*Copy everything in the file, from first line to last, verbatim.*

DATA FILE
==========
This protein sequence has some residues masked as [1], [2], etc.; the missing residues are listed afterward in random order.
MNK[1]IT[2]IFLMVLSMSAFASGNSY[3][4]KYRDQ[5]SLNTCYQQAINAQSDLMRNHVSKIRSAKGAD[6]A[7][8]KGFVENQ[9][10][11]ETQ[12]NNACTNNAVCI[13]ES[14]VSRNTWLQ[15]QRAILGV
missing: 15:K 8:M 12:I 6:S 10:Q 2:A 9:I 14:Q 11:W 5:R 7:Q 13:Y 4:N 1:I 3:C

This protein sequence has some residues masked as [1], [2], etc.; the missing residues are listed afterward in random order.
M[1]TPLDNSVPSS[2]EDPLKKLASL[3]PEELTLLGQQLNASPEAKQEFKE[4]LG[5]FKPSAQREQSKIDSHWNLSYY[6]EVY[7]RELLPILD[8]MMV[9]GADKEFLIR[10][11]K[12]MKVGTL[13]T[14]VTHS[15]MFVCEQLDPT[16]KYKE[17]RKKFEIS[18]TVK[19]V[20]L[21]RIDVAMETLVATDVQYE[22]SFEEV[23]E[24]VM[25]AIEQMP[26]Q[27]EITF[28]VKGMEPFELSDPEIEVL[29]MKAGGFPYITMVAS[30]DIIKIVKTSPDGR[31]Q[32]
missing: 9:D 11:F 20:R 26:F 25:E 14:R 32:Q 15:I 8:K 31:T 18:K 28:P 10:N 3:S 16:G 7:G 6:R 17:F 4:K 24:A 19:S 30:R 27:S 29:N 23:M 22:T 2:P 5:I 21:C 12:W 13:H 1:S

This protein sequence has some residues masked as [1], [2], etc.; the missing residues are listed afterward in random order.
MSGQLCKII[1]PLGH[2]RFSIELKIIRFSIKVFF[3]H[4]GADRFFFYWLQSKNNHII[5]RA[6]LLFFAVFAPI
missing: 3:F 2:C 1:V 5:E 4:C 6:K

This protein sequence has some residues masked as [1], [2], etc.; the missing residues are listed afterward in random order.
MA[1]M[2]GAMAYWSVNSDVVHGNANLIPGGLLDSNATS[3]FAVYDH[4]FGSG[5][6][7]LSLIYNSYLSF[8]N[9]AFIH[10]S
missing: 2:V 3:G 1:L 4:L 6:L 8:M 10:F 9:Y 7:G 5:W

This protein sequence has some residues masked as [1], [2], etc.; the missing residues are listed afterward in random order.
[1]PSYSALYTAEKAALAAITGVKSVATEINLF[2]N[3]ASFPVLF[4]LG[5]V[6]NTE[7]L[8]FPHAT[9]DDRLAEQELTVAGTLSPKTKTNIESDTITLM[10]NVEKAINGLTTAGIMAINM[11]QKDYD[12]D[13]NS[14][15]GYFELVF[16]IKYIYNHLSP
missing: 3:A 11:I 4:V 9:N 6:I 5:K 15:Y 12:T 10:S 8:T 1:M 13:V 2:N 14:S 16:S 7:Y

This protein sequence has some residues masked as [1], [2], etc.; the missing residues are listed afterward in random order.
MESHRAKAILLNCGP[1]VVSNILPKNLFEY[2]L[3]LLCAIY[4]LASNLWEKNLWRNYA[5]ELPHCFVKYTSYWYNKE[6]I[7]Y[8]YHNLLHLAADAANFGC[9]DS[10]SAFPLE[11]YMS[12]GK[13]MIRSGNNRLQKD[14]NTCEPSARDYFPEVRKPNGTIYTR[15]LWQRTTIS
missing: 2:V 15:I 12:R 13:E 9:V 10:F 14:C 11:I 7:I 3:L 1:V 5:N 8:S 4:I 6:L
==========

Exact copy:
This protein sequence has some residues masked as [1], [2], etc.; the missing residues are listed afterward in random order.
MNK[1]IT[2]IFLMVLSMSAFASGNSY[3][4]KYRDQ[5]SLNTCYQQAINAQSDLMRNHVSKIRSAKGAD[6]A[7][8]KGFVENQ[9][10][11]ETQ[12]NNACTNNAVCI[13]ES[14]VSRNTWLQ[15]QRAILGV
missing: 15:K 8:M 12:I 6:S 10:Q 2:A 9:I 14:Q 11:W 5:R 7:Q 13:Y 4:N 1:I 3:C

This protein sequence has some residues masked as [1], [2], etc.; the missing residues are listed afterward in random order.
M[1]TPLDNSVPSS[2]EDPLKKLASL[3]PEELTLLGQQLNASPEAKQEFKE[4]LG[5]FKPSAQREQSKIDSHWNLSYY[6]EVY[7]RELLPILD[8]MMV[9]GADKEFLIR[10][11]K[12]MKVGTL[13]T[14]VTHS[15]MFVCEQLDPT[16]KYKE[17]RKKFEIS[18]TVK[19]V[20]L[21]RIDVAMETLVATDVQYE[22]SFEEV[23]E[24]VM[25]AIEQMP[26]Q[27]EITF[28]VKGMEPFELSDPEIEVL[29]MKAGGFPYITMVAS[30]DIIKIVKTSPDGR[31]Q[32]
missing: 9:D 11:F 20:R 26:F 25:E 14:R 32:Q 15:I 8:K 31:T 18:K 28:P 10:N 3:S 16:G 7:G 6:R 17:F 4:K 24:A 19:S 30:R 27:S 29:N 23:M 22:T 2:P 5:I 21:C 12:W 13:H 1:S

This protein sequence has some residues masked as [1], [2], etc.; the missing residues are listed afterward in random order.
MSGQLCKII[1]PLGH[2]RFSIELKIIRFSIKVFF[3]H[4]GADRFFFYWLQSKNNHII[5]RA[6]LLFFAVFAPI
missing: 3:F 2:C 1:V 5:E 4:C 6:K

This protein sequence has some residues masked as [1], [2], etc.; the missing residues are listed afterward in random order.
MA[1]M[2]GAMAYWSVNSDVVHGNANLIPGGLLDSNATS[3]FAVYDH[4]FGSG[5][6][7]LSLIYNSYLSF[8]N[9]AFIH[10]S
missing: 2:V 3:G 1:L 4:L 6:L 8:M 10:F 9:Y 7:G 5:W

This protein sequence has some residues masked as [1], [2], etc.; the missing residues are listed afterward in random order.
[1]PSYSALYTAEKAALAAITGVKSVATEINLF[2]N[3]ASFPVLF[4]LG[5]V[6]NTE[7]L[8]FPHAT[9]DDRLAEQELTVAGTLSPKTKTNIESDTITLM[10]NVEKAINGLTTAGIMAINM[11]QKDYD[12]D[13]NS[14][15]GYFELVF[16]IKYIYNHLSP
missing: 3:A 11:I 4:V 9:N 6:I 5:K 15:Y 12:T 10:S 8:T 1:M 13:V 2:N 14:S 16:S 7:Y

This protein sequence has some residues masked as [1], [2], etc.; the missing residues are listed afterward in random order.
MESHRAKAILLNCGP[1]VVSNILPKNLFEY[2]L[3]LLCAIY[4]LASNLWEKNLWRNYA[5]ELPHCFVKYTSYWYNKE[6]I[7]Y[8]YHNLLHLAADAANFGC[9]DS[10]SAFPLE[11]YMS[12]GK[13]MIRSGNNRLQKD[14]NTCEPSARDYFPEVRKPNGTIYTR[15]LWQRTTIS
missing: 2:V 15:I 12:R 13:E 9:V 10:F 14:C 11:I 7:I 3:L 1:V 5:N 8:S 4:I 6:L